A $67 High-End Chef’s Knife That Stays Sharp? Crowd Cookware Made One.

The Kickstarter heros follow up their Blackbeard pans with the Wigbold

The Wigbold Chef's Knife Crowd Cookware Kickstarter
Crowd Cookware's newest Kickstarter is the Wigbold, a supposedly high-end, low-priced chef's knife.
Crowd Cookware

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When it comes to chef’s knives, we abide by the “less is more” platitude. Chances are the casual home cook doesn’t need an arsenal of cutlery, with different types of steel, handles and designs. Keep it simple. 

We could say the same for Crowd Cookware. The Kickstarter darlings — who are following up two massively successful nonstick pan campaigns (one raised about $376K, the other $358K) — are currently crowdfunding the Wigbold, their first chef’s knife. The knife itself is solid, the pitch less so.

First, let’s talk about the Wigbold. It’s only $67. It’s made of German stainless steel. It has a Rockwell Hardness in the 55-57 range, which is on the low-end of high-end chef’s knives (softer and will require sharpening, but might last longer in your kitchen because it’s less brittle and thus less likely to chip). But its cutting edge is in the 12-14 degree range, so it’ll come razor sharp out of the box. And each knife is sent with a sharpening stone, so you can keep it in good shape yourself. Although, if you’re not comfortable with that, backers will be able to send their knives to Crowd Cookware for free sharpening for life (though this is a startup being funded through Kickstarter, so the whole “lifetime” guarantee can’t really be counted on).

In short, a good value for a promising new knife, and if it’s not your favorite, that’s OK. It’s not an investment item. 

The Wigbold Kickstarter Chef's Knife Dick Middelweerd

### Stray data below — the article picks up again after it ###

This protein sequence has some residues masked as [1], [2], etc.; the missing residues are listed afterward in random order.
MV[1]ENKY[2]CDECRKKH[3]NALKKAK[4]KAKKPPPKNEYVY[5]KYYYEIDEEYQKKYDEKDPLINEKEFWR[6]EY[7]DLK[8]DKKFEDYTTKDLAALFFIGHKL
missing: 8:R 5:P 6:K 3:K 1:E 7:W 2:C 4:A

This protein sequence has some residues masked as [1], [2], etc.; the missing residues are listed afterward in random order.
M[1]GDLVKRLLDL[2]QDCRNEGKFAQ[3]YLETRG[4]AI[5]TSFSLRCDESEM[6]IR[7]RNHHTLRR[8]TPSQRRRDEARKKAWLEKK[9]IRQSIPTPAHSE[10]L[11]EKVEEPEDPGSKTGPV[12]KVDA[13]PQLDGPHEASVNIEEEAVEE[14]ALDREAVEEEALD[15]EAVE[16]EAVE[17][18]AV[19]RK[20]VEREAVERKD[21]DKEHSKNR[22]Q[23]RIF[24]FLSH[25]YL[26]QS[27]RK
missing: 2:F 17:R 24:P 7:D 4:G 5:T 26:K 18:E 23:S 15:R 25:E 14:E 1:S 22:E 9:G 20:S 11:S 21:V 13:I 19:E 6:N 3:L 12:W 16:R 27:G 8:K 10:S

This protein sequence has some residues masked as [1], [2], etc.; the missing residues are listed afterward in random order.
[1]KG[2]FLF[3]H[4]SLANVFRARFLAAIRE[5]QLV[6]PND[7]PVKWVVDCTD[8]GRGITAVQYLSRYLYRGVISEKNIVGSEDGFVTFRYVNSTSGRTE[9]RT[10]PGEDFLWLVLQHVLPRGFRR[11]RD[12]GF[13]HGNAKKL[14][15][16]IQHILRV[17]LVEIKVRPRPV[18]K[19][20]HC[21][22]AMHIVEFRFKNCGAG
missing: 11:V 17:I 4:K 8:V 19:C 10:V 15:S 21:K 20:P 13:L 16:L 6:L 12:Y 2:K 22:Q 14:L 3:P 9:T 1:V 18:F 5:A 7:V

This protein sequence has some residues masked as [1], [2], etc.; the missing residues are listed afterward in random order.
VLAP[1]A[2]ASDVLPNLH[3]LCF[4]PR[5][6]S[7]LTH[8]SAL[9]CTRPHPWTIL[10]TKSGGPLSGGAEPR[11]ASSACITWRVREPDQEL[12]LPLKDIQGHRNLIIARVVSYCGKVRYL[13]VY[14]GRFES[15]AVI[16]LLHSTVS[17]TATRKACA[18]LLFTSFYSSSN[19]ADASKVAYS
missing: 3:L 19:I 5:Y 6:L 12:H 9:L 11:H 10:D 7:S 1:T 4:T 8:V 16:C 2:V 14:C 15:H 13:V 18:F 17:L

Chef Dick Middelweerd, of two Michelin star restaurant De Treeswijkhoeve, with the Wigbold. (Crowd Cookware)

Then, there’s the pitch about the knife. As we’ve said before, the whole pirate theme they’re going for is misguided (did they just get Pirates of the Caribbean in the Netherlands?). Also they mention the crowd helped them design the knife, but really, it seems the company just asked their audience what they’d be interested in buying. Then there are the graphs about the broader and bigger blade — any amateaur chef knows those qualifiers don’t necessarily mean better, so they end up seeming like bait for Americans. Bigger! Broader! Better! Oh, and the name comes from the German pirate Magister Wigbold. Oy.

The thing is, Crowd Cookware shows a lot of promise. The Wigbold, at its price point, is definitely worth considering for your kitchen, especially if you haven’t found a chef’s knife that feels good in your hand (for what it’s worth, two Michelin star chef Dick Middelweerd has nice things to say about it).

But next time they come to Kickstarter, or start their own webshop, we hope they drop the pirate thing.


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